VBI Vaccines Inc. (NASDAQ: VBIV) (VBI), a commercial-stage biopharmaceutical company developing next-generation infectious disease and immuno-oncology vaccines, today announced that the Company’s abstract titled, “Interim Results of the Extension Phase of a Phase I/IIa Trial of a Therapeutic CMV Vaccine Against Recurrent Glioblastoma (GBM)” was accepted for poster presentation at the 24th Annual Scientific Meeting and Education Day of the Society for Neuro-Oncology (SNO), taking place November 20-24, 2019 in Phoenix, Arizona.
The ongoing Phase 1/2a study is a multi-center, open-label study of VBI-1901, VBI’s cancer vaccine immunotherapeutic candidate, in patients with recurrent GBM. Where Part A of the study was a dose-escalation phase to evaluate the safety, tolerability, and to define the optimal therapeutic dose level of VBI-1901, Part B of the study is a subsequent extension phase with narrower enrollment criteria, designed to explore initial potential efficacy signals. Download Poster PDFAdditional information, including a detailed description of the study design, eligibility criteria, and investigator sites, is available at ClinicalTrials.gov using identifier NCT03382977.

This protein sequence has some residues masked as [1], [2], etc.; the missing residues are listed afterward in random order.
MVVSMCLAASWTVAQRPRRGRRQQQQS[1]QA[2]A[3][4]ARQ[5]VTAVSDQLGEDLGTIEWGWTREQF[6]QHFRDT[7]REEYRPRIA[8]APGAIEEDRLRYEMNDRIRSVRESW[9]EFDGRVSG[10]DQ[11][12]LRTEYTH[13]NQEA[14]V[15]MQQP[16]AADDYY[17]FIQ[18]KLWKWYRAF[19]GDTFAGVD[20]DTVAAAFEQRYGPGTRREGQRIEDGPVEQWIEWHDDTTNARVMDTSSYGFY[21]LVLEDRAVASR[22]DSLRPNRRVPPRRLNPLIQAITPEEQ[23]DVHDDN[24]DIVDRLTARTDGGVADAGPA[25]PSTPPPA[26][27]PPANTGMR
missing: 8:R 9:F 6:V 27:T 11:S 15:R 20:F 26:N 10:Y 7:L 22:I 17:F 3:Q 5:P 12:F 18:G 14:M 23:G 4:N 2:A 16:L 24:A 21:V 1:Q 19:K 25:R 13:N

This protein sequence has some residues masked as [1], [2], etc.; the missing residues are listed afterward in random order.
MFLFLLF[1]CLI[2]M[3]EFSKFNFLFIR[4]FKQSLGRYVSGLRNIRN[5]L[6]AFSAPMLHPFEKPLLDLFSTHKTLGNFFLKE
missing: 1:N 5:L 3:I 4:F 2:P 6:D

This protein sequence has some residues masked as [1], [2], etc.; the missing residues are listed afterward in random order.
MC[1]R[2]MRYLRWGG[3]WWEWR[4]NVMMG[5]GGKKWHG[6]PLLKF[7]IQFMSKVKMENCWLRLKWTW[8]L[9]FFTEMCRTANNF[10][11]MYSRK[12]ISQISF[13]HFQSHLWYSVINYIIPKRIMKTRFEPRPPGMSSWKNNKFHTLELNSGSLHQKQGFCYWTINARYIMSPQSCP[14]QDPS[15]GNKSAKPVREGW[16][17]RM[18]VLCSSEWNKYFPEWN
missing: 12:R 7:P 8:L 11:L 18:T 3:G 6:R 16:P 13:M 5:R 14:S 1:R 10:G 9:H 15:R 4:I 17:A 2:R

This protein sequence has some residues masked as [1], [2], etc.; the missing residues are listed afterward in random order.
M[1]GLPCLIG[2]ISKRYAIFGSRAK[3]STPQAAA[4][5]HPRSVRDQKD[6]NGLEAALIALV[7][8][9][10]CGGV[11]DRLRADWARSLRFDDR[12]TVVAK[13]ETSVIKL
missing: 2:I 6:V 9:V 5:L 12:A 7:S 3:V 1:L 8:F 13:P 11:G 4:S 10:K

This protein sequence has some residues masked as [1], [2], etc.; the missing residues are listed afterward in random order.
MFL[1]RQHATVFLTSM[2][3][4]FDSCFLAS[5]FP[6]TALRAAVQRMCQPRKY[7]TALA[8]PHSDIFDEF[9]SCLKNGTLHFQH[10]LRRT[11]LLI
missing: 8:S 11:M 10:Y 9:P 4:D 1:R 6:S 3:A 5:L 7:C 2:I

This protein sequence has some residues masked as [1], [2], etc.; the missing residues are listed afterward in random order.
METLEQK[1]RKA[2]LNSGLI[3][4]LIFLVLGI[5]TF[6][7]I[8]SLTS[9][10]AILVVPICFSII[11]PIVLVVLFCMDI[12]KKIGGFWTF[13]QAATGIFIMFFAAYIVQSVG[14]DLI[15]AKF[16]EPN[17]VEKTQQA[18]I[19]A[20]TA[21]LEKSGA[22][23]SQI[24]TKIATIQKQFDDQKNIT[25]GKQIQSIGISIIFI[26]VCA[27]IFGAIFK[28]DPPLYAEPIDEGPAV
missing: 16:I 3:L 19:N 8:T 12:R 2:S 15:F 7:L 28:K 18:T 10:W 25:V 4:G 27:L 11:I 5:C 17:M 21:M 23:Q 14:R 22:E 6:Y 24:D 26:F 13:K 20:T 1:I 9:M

Poster Presentation/Session Details
- Title: Interim Results of the Extension Phase of a Phase I/IIa Trial of a Therapeutic CMV Vaccine Against Recurrent Glioblastoma (GBM)
- Abstract: ATIM-26
- Date: Friday, November 22, 2019
- Time: 7:30PM – 9:30PM MST
- Location: Marriott Desert Ridge Hotel, Ballroom Lawn
About VBI-1901 and GBM
VBI-1901 is a novel cancer vaccine immunotherapeutic candidate developed using VBI’s enveloped virus-like particle (eVLP) technology to target two highly immunogenic cytomegalovirus (CMV) antigens, gB and pp65. Scientific literature suggests CMV infection is prevalent in multiple solid tumors, including glioblastoma (GBM). GBM is among the most common and aggressive malignant primary brain tumors in humans. In the U.S. alone, 12,000 new cases are diagnosed each year. The current standard of care for treating GBM is surgical resection, followed by radiation and chemotherapy. Even with aggressive treatment, GBM progresses rapidly and is exceptionally lethal.